Never believe anyone who says size doesn’t matter!
Living in South Africa post-apartheid is not for the faint hearted. I believe that you either get stuck in and do what you can or you get out. Sticking around and moaning isn’t going to help. One of the things we hear about repeatedly in SA is that entrepreneurship is the way to create change and secure a positive future for the country. It’s like this magic ‘thing’ or wand that you can wave around and that will magically fix things. It seems that support and programmes for entrepreneurs are everywhere. And yet, Vusi Thembekwayo, who is by all accounts a very successful young entrepreneur, has boldly stated that this is a lie. He argues that starting a business is hard and that most research shows the large majority of these businesses will fail. But it is his belief that SA does not need small business which got me really listening to what he had to say. He argues that small businesses do not create secure, long term, employment which is exactly what SA needs. We need big businesses which create large-scale and long-term employment and which create massive value.
I agree. We need big solutions and we need to employ thousands of people. We have made this our goal. We looked at the businesses we could create and it was clear we couldn’t employ retrenched mine workers or other factory workers. But we knew that we could employ performers. The field band are a successful charity that works in parts of the country with some of the worst socio-economic problems imaginable. They successfully trained young people to be musicians and used that discipline and expertise to empower these young people to be employable as performers. As they grew over the years these young people found themselves skilled and motivated but with few opportunities to work. We knew that hundreds of these performers were now sitting at home because they had finished school and were trained as musicians but had nothing to do. Watching these young people perform at their national champs is goose-bump stuff. We started to think about how we could include these bands in our projects and as Equinity started to take shape we knew that this was going to be our solution.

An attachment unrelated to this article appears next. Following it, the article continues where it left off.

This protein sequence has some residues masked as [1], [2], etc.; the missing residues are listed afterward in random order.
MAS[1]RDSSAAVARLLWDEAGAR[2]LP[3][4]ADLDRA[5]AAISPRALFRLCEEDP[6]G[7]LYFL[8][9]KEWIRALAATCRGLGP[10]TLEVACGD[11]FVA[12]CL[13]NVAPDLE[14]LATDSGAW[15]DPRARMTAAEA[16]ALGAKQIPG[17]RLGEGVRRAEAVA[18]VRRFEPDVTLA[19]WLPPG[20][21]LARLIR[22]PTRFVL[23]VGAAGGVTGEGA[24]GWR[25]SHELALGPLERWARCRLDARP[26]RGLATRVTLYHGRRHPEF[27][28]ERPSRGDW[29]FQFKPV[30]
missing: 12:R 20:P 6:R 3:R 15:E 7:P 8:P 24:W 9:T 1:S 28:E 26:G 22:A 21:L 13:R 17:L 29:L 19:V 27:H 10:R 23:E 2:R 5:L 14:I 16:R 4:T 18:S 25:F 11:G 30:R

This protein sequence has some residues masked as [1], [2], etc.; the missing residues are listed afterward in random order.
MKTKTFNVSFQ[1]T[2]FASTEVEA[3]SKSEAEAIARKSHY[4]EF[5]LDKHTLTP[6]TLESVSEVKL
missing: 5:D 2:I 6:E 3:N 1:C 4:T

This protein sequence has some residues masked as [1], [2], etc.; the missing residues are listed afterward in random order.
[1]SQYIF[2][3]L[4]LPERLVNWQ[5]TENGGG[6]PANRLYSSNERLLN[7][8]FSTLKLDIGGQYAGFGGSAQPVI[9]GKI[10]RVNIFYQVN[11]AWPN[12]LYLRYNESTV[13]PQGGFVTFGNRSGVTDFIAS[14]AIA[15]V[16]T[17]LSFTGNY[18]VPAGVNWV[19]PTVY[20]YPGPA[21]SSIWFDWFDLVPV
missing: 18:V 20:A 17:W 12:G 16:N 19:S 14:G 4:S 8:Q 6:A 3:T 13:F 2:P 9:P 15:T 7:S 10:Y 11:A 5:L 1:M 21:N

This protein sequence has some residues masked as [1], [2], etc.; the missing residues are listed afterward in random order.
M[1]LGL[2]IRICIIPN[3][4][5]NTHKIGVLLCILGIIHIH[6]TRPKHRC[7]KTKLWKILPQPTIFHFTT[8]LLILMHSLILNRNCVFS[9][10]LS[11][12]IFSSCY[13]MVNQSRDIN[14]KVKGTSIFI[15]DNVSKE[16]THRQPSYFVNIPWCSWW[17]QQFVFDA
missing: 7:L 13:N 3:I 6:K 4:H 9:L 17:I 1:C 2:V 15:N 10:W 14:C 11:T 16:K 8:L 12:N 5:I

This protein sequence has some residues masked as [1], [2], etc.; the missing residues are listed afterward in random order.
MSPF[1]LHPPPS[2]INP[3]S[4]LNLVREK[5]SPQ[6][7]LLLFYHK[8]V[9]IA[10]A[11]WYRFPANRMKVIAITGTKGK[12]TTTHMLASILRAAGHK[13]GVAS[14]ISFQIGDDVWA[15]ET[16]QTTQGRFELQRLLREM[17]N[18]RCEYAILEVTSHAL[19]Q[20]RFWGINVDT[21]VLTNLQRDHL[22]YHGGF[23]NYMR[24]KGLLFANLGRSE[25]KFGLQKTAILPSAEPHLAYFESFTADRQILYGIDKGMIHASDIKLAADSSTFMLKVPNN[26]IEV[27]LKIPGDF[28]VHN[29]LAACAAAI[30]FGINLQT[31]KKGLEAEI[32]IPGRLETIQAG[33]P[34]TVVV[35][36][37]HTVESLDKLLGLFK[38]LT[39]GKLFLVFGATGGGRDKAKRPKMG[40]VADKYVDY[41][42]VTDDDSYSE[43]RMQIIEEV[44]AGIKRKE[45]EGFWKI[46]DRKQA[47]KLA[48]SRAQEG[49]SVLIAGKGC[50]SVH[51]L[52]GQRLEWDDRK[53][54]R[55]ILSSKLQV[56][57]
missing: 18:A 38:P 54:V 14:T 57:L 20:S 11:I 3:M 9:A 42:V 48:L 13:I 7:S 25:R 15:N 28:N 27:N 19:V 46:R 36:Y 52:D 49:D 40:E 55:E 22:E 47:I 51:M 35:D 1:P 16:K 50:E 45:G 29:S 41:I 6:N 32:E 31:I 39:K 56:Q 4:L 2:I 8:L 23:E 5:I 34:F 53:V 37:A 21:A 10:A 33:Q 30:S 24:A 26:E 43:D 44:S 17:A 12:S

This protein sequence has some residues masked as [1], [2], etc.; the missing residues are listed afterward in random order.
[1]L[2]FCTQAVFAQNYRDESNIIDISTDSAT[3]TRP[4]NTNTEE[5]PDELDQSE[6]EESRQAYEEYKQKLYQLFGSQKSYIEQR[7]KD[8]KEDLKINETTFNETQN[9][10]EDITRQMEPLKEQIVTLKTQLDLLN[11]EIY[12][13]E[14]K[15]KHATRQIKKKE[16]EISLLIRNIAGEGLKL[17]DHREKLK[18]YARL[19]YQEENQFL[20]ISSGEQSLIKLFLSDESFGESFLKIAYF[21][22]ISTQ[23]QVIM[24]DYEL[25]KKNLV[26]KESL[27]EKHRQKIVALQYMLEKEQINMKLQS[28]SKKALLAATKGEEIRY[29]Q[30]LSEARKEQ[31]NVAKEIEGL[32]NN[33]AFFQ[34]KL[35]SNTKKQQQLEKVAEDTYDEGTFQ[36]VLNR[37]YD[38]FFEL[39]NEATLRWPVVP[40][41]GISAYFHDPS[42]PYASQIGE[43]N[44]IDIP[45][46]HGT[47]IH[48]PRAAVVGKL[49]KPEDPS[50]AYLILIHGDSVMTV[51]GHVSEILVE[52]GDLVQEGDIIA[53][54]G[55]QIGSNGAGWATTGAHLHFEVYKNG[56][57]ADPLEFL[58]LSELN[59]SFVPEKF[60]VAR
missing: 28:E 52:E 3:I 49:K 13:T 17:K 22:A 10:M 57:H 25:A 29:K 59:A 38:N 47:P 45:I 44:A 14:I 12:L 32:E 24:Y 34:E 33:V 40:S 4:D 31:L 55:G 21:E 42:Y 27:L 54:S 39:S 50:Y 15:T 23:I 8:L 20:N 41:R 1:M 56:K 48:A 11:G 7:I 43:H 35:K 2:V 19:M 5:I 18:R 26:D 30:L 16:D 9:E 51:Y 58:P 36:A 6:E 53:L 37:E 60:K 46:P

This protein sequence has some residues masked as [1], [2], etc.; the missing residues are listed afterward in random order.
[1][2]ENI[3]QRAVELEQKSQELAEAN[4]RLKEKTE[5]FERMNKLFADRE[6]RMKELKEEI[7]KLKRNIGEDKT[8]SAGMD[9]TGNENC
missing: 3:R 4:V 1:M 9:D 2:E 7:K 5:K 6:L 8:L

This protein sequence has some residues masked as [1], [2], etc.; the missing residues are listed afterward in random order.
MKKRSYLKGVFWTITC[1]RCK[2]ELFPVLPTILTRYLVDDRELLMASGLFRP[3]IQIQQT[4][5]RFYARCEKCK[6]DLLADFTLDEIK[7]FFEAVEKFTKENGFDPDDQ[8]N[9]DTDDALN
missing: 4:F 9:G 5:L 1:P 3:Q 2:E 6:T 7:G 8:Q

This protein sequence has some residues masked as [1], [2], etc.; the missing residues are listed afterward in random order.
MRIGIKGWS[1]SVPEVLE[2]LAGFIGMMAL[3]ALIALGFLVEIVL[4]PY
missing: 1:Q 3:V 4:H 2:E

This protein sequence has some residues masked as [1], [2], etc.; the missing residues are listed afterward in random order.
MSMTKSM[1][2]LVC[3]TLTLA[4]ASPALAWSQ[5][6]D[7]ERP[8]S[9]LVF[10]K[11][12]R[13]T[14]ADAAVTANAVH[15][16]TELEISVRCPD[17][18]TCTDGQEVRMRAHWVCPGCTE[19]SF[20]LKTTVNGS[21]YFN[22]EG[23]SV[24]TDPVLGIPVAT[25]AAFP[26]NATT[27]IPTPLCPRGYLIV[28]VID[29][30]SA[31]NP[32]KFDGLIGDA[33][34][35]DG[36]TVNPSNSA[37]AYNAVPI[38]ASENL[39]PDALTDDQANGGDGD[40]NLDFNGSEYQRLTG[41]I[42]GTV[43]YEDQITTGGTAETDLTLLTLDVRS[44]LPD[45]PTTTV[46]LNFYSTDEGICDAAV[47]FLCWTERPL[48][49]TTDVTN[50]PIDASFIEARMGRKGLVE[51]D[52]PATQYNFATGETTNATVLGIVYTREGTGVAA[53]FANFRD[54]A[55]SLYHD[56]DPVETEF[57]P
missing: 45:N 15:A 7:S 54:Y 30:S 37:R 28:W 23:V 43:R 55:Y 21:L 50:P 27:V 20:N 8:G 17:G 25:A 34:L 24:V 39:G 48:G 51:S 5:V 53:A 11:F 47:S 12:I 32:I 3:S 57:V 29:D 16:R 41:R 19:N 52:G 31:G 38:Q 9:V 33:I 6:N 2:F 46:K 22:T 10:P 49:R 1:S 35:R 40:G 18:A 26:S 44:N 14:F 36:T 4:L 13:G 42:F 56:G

Our mission is to employ thousands of performers and to create epic shows that can travel the world. We want these performers to have long-term employment so that they feel they have purpose and most importantly, dignity. To do this we had to change our mindset and we had to start building a big business. Small business and in our case, small productions, are not going to cut it. Even though our first production was for one night and could only host 440 people we put it together as a mini version of our future large-scale productions. We made the sets as big as we could with the money we didn’t have. We packed as many people as we could into the venue. Most importantly we imagined this production as the first step towards the epic productions we have planned. We will literally go big or go bust trying to go big. Small isn’t going to fix anything!